Table 1

Comparison of demographic and clinical characteristics and laboratory findings on admission day between survival and non-survival critically ill children

Characteristics

Survivors (n =994)

Non-survivors (n =115)

P value

Age, years

1.00 [0.29-3.00]

1.00 [0.25-3.13]

0.680

Gender, male/female

629/365

60/55

0.025

PRISM III score

3 [0–6]

12 [5–23]

<0.001

MODS ≥3a, n

63 (6.3)

58 (50.4)

<0.001

Need for mechanical ventilationb, n

172 (17.3)

67 (58.3)

<0.001

Laboratory findings on admission dayc

Blood lactate, mmol/l

3.10 [2.10-4.50]

6.60 [3.8-11.95]

<0.001

Serum albumin, g/l

42.6 [39.6-45.8]

36.5 [30.2-42.0]

<0.001

Blood glucose, mmol/l

7.12 [5.71-9.75]

10.10 [5.73-21.29]

<0.001

Serum creatinine, μmol/l

27.9 [23.20-36.78]

42.7 [27.45-67.65]

<0.001

Blood urea nitrogen, μmol/l

3.71 [2.61-5.08]

4.90 [3.69-6.71]

<0.001

Serum total bilirubin, μmol/l

6.48 [4.26-9.94]

8.03 [4.20-13.96]

0.023

Blood bicarbonate, mmol/l

20.8 [18.0-23.9]

17.3 [12.0-21.1]

<0.001

Arterial pH

7.415 [7.349-7.472]

7.359 [7.181-7.438]

<0.001

Values are median [interquartile range]. Numbers in parentheses denote percentages.

MODS, multi-organ dysfunction syndrome; PRISM III, pediatric risk of mortality III.

aMODS developed during hospitalization. bAdministration during hospitalization. cThe first available laboratory values during the first 24 hours after admission.

Comparison of data in children with different concentrations of blood lactate

Blood lactate was detectable with a range of 0.6-28.3 mmol/l in 1101 samples. For undetectable levels, the values of blood lactate were arbitrarily given values of 0.4. The median blood lactate level measured in the first 2 hours after admission in critically ill children was 3.2 mmol/l. Among the children, 859 (77.5%) had a lactate concentration >2.0 mmol/l, including 485 (43.7%), 204 (18.4%), 79 (7.1%), 34 (3.1%) and 57 (5.1%) who had lactate concentrations of 2.1-4.0, 4.1-6.0, 6.1-8.0, 8.1-10.0 and greater than 10.0 mmol/l, respectively.

A comparison of the demographic and clinical characteristics and the laboratory findings collected on the day of admission among children is shown in Table 2. The incidence of mortality in critically ill children was significantly associated with increased blood lactate levels (p <0.001). A significant increase in the PRISM III scores (p <0.001) and the blood glucose concentrations (p <0.001) was associated with increases in the blood lactate levels. In contrast, the blood bicarbonate concentrations (p <0.001) and arterial pH values (p <0.001) were significantly decreased with increases in the blood lactate levels.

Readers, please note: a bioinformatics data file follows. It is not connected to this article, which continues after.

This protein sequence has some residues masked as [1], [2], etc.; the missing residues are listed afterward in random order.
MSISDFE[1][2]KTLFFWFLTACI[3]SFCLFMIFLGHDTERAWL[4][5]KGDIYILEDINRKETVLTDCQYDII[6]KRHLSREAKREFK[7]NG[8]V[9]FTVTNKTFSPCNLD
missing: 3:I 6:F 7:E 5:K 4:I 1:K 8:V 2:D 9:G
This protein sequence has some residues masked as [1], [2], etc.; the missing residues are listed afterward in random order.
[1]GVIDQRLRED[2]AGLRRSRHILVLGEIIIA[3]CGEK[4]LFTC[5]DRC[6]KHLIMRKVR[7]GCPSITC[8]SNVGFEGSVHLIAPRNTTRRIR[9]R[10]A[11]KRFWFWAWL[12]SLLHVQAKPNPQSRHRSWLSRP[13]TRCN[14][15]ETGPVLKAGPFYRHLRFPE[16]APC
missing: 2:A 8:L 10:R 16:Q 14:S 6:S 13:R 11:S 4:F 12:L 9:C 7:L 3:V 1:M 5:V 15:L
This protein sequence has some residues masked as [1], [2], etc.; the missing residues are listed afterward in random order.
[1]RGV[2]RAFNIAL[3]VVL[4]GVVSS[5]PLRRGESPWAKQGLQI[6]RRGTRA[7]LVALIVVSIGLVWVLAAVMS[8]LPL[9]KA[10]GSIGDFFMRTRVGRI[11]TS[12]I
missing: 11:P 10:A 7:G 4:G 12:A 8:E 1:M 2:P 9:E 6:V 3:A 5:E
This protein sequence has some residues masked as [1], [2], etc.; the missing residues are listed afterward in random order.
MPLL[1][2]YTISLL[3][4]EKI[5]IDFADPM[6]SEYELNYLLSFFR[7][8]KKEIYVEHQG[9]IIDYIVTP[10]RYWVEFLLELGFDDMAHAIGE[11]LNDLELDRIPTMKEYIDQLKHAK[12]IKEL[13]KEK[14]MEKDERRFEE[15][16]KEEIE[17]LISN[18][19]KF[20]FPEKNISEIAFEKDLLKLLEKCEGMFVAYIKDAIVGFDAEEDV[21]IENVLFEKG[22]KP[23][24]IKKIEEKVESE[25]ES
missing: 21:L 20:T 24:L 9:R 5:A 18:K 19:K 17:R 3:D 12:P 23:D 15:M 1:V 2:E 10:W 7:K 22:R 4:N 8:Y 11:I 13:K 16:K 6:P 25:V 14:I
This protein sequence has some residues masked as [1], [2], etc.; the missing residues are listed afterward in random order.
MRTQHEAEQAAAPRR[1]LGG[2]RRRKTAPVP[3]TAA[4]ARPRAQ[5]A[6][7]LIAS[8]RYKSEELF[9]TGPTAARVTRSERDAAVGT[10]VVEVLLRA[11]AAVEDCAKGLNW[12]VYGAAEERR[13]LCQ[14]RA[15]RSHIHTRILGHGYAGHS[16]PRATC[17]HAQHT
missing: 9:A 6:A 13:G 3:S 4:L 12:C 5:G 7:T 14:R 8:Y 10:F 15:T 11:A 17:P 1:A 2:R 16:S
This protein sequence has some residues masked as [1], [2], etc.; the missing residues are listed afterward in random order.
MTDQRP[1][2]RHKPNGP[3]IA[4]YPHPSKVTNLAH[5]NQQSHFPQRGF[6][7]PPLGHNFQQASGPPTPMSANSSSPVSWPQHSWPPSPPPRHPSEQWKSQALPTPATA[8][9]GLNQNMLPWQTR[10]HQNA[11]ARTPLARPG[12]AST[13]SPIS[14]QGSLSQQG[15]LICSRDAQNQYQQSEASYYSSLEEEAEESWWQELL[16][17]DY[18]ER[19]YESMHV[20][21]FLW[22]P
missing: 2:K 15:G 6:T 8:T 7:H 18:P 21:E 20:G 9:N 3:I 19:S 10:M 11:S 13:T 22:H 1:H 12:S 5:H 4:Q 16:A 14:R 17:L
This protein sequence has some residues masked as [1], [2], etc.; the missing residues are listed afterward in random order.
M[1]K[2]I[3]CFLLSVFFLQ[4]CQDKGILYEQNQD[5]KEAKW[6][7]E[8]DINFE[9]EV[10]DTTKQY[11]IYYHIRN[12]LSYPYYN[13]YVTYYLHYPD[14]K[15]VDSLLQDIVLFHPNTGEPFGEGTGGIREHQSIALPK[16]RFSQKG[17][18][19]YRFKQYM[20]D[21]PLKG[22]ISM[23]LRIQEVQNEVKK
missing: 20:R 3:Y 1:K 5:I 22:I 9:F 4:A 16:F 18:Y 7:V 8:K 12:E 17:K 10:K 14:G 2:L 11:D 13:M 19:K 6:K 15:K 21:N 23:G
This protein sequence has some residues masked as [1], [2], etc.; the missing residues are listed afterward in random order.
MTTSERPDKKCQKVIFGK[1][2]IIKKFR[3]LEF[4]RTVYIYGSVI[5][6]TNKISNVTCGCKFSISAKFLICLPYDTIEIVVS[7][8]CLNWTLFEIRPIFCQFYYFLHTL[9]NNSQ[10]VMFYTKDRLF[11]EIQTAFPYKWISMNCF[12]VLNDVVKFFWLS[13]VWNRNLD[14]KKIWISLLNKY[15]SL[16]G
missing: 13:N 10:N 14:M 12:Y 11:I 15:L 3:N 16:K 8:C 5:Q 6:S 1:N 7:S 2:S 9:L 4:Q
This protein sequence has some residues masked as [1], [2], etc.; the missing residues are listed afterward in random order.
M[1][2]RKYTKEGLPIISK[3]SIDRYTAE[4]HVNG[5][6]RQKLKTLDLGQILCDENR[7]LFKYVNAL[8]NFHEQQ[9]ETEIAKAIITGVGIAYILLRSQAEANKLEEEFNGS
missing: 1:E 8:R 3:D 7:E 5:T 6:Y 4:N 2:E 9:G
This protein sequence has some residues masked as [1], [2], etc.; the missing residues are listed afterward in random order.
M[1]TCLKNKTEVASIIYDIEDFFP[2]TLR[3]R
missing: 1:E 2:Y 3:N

Table 2

Comparison of demographic and clinical characteristics and laboratory findings on admission day among children with different concentrations of blood lactate

Admission blood lactate, mmom/l

0.0-2.0

2.1-4.0

4.1-6.0

6.1-8.0

8.1-10.0

>10.0

P value

n

250

485

204

79

34

57

 

Age, years

1.75 [0.58-4.00]

1.00 [0.33-3.00]

0.67 [0.25-2.00]

0.54 [0.25-3.50]

0.42 [0.17-1.25]

0.92 [0.33-3.00]

<0.001

Gender, male/female

163/87

304/181

122/82

60/19

9/25

31/26

<0.001

PRISM III score

3 [0–6]

3 [0–6]

3 [0.75-7]

5 [2–11]

8 [4–15.75]

14 [6–24]

<0.001

MODS ≥3a, n

11 (4.4)

24 (4.9)

20 (9.8)

20 (25.3)

12 (35.3)

34 (59.6)

<0.001

Mechanical ventilationb, n

29 (11.6)

95 (19.6)

48 (23.5)

23 (29.1)

13 (38.2)

31 (54.4)

<0.001

In-hospital mortality, n

7 (2.8)

27 (5.6)

18 (8.8)

14 (17.7)

9 (26.5)

40 (70.2)

<0.001

Laboratory findings on admission dayc

Albumin, g/l

42.6

42.7

42.0

40.2

39.6

32.8

<0.001

[39.1-45.8]

[39.8-46.0]

[39.9-45.7]

[34.2-44.5]

[35.9-43.15]

[29.0-40.0]

Glucose, mmol/l

6.50

6.90

7.60

8.90

11.35

16.27

<0.001

[5.35-8.00]

[5.70-9.00]

[6.15-11.37]

[6.65-14.02]

[7.40-21.21]

[10.78-27.90]

Creatinine, μmol/l

28.2

27.4

27.8

31.7

37.6

62.4

<0.001

[23.2-35.5]

[23.2-35.0]

[23.1-37.5]

[22.8-48.8]

[25.9-60.1]

[43.0-79.7]

BUN, μmol/l

3.64

3.70

3.59

4.46

4.87

4.72